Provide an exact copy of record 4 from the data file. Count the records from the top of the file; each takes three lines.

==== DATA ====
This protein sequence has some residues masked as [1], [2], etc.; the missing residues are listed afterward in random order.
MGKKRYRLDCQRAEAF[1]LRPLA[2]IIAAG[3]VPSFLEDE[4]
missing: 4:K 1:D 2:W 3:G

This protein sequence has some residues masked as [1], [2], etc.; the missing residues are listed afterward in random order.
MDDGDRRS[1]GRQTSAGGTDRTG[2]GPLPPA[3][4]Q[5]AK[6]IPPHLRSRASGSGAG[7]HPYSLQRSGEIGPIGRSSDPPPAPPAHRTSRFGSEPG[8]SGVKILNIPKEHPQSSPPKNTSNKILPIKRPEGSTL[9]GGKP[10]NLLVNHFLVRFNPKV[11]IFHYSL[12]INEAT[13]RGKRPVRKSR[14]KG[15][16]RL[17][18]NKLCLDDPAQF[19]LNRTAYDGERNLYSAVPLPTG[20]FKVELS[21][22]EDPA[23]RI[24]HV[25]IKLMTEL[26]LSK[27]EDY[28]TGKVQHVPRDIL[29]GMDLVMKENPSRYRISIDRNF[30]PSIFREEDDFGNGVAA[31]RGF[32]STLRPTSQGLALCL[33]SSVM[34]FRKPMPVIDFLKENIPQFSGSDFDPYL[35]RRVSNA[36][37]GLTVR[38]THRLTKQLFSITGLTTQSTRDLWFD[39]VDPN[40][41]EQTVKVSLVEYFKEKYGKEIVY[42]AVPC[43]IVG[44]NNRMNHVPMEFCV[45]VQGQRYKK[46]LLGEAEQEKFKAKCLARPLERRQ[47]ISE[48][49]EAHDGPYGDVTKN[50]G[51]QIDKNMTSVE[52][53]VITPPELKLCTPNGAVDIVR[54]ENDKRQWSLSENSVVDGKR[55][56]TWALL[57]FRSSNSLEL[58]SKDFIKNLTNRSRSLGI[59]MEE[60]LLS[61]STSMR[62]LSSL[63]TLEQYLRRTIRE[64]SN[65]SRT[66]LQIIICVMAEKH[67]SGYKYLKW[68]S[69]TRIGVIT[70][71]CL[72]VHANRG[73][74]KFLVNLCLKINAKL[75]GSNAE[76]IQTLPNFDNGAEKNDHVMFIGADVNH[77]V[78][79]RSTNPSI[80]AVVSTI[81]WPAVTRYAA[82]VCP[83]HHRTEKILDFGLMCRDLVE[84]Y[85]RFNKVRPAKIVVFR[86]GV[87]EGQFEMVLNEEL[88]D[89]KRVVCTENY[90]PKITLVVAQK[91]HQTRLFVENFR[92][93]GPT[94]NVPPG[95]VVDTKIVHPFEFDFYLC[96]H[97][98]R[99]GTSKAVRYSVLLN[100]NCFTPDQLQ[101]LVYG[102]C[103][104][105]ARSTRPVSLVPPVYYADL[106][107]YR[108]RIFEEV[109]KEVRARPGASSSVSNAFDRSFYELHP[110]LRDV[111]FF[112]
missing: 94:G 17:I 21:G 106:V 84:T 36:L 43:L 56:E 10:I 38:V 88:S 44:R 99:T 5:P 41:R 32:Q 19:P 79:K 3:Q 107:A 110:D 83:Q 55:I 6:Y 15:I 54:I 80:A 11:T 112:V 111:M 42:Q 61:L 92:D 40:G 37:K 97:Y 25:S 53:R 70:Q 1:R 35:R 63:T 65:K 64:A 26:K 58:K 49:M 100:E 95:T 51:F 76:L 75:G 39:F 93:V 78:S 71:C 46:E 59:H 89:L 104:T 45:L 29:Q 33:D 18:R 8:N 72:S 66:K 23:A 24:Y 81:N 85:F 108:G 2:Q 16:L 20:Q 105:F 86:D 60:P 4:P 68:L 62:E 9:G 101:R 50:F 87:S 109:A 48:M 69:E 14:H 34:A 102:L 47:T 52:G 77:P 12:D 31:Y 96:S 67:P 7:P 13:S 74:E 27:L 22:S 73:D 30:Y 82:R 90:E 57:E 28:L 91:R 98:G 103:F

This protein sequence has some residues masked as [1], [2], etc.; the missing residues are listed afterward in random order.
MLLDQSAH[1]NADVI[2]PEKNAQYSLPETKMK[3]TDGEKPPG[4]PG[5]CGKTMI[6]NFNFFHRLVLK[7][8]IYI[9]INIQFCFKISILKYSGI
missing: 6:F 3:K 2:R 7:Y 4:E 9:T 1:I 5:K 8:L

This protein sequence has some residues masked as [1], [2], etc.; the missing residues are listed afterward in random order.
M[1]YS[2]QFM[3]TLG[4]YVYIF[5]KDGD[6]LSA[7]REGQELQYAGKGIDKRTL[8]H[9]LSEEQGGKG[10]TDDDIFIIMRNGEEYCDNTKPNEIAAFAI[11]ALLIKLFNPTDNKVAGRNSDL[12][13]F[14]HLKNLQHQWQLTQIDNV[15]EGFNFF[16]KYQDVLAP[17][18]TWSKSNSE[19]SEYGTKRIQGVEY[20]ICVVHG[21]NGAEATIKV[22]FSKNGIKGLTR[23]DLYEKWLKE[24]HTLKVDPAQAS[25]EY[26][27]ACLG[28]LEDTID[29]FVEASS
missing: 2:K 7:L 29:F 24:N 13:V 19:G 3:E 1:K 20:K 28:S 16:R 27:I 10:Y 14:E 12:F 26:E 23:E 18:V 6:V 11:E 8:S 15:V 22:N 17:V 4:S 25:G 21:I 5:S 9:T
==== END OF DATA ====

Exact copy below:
This protein sequence has some residues masked as [1], [2], etc.; the missing residues are listed afterward in random order.
M[1]YS[2]QFM[3]TLG[4]YVYIF[5]KDGD[6]LSA[7]REGQELQYAGKGIDKRTL[8]H[9]LSEEQGGKG[10]TDDDIFIIMRNGEEYCDNTKPNEIAAFAI[11]ALLIKLFNPTDNKVAGRNSDL[12][13]F[14]HLKNLQHQWQLTQIDNV[15]EGFNFF[16]KYQDVLAP[17][18]TWSKSNSE[19]SEYGTKRIQGVEY[20]ICVVHG[21]NGAEATIKV[22]FSKNGIKGLTR[23]DLYEKWLKE[24]HTLKVDPAQAS[25]EY[26][27]ACLG[28]LEDTID[29]FVEASS
missing: 2:K 7:L 29:F 24:N 13:V 19:G 3:E 1:K 20:K 28:S 16:R 27:I 10:Y 14:E 12:F 26:E 23:E 18:V 6:V 11:E 8:S 15:V 22:N 17:V 4:S 25:G 21:I 5:S 9:T